I stayed at Gul’s Aparthotel for 2 nights, deciding that it was a beautiful place for a rest day particularly given the kindness of her hospitality and friendship as well as the peacefulness of this town. Staying in Koycegiz was like being wrapped up in a big hug - there is a very strong sense of community, of respecting relationships and giving to other people, which made me feel very contented. The stillness of the vast lake surrounded by the protective embrace of the mountain range seemed to mirror the atmosphere of the place. Even though there was a substantial language barrier, the locals did their best to interpret my gestures with patience and often a good deal of laughter (by far the most bewilderment was caused in the hardware shop where I tried to ask which of two potential tow-ropes was the strongest by pointing to my flexed bicep and then pointing to each rope - we got there eventually!)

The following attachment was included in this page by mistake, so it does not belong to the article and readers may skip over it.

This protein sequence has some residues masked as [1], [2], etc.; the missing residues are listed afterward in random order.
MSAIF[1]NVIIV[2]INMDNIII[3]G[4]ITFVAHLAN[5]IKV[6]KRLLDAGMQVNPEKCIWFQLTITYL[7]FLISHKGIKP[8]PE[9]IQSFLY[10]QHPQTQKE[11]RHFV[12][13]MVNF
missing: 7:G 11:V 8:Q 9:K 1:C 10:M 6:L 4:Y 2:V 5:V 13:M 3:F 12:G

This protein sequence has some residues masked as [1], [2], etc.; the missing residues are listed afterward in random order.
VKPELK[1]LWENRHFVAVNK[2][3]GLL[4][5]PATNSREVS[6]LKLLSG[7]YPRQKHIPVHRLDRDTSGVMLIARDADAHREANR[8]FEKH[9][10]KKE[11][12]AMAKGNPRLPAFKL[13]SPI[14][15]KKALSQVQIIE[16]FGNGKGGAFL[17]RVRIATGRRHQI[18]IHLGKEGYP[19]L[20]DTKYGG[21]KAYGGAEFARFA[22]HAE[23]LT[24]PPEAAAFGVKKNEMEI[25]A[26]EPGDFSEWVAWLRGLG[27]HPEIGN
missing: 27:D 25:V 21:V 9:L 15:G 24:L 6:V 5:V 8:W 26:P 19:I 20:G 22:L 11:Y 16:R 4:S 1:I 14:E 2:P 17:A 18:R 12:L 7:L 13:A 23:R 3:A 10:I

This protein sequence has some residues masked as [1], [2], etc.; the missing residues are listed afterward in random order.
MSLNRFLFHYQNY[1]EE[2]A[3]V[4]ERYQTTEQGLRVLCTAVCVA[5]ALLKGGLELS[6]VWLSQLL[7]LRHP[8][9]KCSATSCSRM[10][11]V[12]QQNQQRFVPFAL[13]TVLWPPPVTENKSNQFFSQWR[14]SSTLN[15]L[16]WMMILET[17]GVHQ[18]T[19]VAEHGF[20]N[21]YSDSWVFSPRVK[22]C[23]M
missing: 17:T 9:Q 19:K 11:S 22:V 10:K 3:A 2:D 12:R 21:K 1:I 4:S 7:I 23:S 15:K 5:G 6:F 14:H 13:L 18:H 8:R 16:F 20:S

On Sunday morning it was time to leave, so after our usual early morning walk into town to visit the bakery followed by a hearty breakfast, it was sadly time to leave. After a goodbye hug and the typically thoughtful and comforting news that Gul’s mother had prayed for my safe onward journey that morning, I set off for Antalya. I arrived into the baking hot city by 4.30ish and entered the walled old part of the city with winding cobbled alleys heading off in all directions. Eventually I found the Sabah Pansyion and was made to feel like a local celebrity by one of the owners - he insisted on taking several photos of me with the bike as well as a video of me riding Suzi into the internal courtyard area of the building, saying “we have a beautiful woman on a motorbike staying here perhaps once a century, I must take a photo for our web page!”. After sweating it out in the mid 30s through the hot streets of Antalya trying to find this place following a long day of dusty road riding, I could only conclude that the poor man must be visually impaired - and went for a shower.